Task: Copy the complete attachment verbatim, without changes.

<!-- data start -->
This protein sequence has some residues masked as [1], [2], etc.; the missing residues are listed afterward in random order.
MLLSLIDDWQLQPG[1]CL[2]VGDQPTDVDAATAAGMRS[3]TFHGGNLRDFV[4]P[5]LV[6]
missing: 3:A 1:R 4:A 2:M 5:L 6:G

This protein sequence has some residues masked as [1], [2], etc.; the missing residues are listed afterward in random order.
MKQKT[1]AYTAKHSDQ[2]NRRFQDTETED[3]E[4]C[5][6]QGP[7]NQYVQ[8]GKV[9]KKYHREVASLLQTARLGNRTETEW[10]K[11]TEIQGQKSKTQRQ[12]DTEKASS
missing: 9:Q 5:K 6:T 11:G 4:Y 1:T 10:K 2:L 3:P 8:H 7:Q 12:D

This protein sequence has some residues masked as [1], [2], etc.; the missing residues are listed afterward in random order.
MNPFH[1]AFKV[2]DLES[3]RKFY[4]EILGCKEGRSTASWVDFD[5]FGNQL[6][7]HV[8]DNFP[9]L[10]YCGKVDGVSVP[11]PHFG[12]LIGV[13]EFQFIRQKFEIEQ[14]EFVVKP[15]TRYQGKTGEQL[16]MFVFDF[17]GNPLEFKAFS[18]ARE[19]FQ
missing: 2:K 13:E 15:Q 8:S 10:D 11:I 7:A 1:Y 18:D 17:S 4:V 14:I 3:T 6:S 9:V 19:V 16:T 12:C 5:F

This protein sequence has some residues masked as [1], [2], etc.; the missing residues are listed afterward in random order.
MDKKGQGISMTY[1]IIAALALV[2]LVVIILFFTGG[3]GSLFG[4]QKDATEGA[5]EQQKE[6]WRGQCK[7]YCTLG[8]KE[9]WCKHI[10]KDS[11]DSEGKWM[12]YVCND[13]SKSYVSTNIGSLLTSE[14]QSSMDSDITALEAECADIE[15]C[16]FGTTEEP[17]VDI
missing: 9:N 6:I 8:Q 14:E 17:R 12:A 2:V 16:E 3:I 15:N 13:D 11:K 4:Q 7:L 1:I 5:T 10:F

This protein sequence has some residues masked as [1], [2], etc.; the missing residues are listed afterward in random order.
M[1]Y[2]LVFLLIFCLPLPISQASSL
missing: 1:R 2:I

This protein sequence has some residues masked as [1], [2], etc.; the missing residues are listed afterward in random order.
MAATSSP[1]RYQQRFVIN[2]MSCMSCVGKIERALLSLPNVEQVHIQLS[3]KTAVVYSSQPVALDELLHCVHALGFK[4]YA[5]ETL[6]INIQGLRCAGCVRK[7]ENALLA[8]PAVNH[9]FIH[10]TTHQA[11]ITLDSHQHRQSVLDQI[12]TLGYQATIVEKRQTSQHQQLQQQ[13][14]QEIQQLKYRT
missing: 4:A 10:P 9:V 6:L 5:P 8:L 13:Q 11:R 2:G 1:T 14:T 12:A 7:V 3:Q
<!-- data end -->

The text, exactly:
This protein sequence has some residues masked as [1], [2], etc.; the missing residues are listed afterward in random order.
MLLSLIDDWQLQPG[1]CL[2]VGDQPTDVDAATAAGMRS[3]TFHGGNLRDFV[4]P[5]LV[6]
missing: 3:A 1:R 4:A 2:M 5:L 6:G

This protein sequence has some residues masked as [1], [2], etc.; the missing residues are listed afterward in random order.
MKQKT[1]AYTAKHSDQ[2]NRRFQDTETED[3]E[4]C[5][6]QGP[7]NQYVQ[8]GKV[9]KKYHREVASLLQTARLGNRTETEW[10]K[11]TEIQGQKSKTQRQ[12]DTEKASS
missing: 9:Q 5:K 6:T 11:G 4:Y 1:T 10:K 2:L 3:P 8:H 7:Q 12:D

This protein sequence has some residues masked as [1], [2], etc.; the missing residues are listed afterward in random order.
MNPFH[1]AFKV[2]DLES[3]RKFY[4]EILGCKEGRSTASWVDFD[5]FGNQL[6][7]HV[8]DNFP[9]L[10]YCGKVDGVSVP[11]PHFG[12]LIGV[13]EFQFIRQKFEIEQ[14]EFVVKP[15]TRYQGKTGEQL[16]MFVFDF[17]GNPLEFKAFS[18]ARE[19]FQ
missing: 2:K 13:E 15:Q 8:S 10:D 11:I 7:A 1:Y 18:D 17:S 4:V 14:I 3:T 6:S 9:V 19:V 16:T 12:C 5:F

This protein sequence has some residues masked as [1], [2], etc.; the missing residues are listed afterward in random order.
MDKKGQGISMTY[1]IIAALALV[2]LVVIILFFTGG[3]GSLFG[4]QKDATEGA[5]EQQKE[6]WRGQCK[7]YCTLG[8]KE[9]WCKHI[10]KDS[11]DSEGKWM[12]YVCND[13]SKSYVSTNIGSLLTSE[14]QSSMDSDITALEAECADIE[15]C[16]FGTTEEP[17]VDI
missing: 9:N 6:I 8:Q 14:E 17:R 12:A 2:V 16:E 3:I 15:N 13:D 11:K 4:Q 7:L 1:I 5:T 10:F

This protein sequence has some residues masked as [1], [2], etc.; the missing residues are listed afterward in random order.
M[1]Y[2]LVFLLIFCLPLPISQASSL
missing: 1:R 2:I

This protein sequence has some residues masked as [1], [2], etc.; the missing residues are listed afterward in random order.
MAATSSP[1]RYQQRFVIN[2]MSCMSCVGKIERALLSLPNVEQVHIQLS[3]KTAVVYSSQPVALDELLHCVHALGFK[4]YA[5]ETL[6]INIQGLRCAGCVRK[7]ENALLA[8]PAVNH[9]FIH[10]TTHQA[11]ITLDSHQHRQSVLDQI[12]TLGYQATIVEKRQTSQHQQLQQQ[13][14]QEIQQLKYRT
missing: 4:A 10:P 9:V 6:L 5:P 8:L 13:Q 11:R 2:G 1:T 14:T 12:A 7:V 3:Q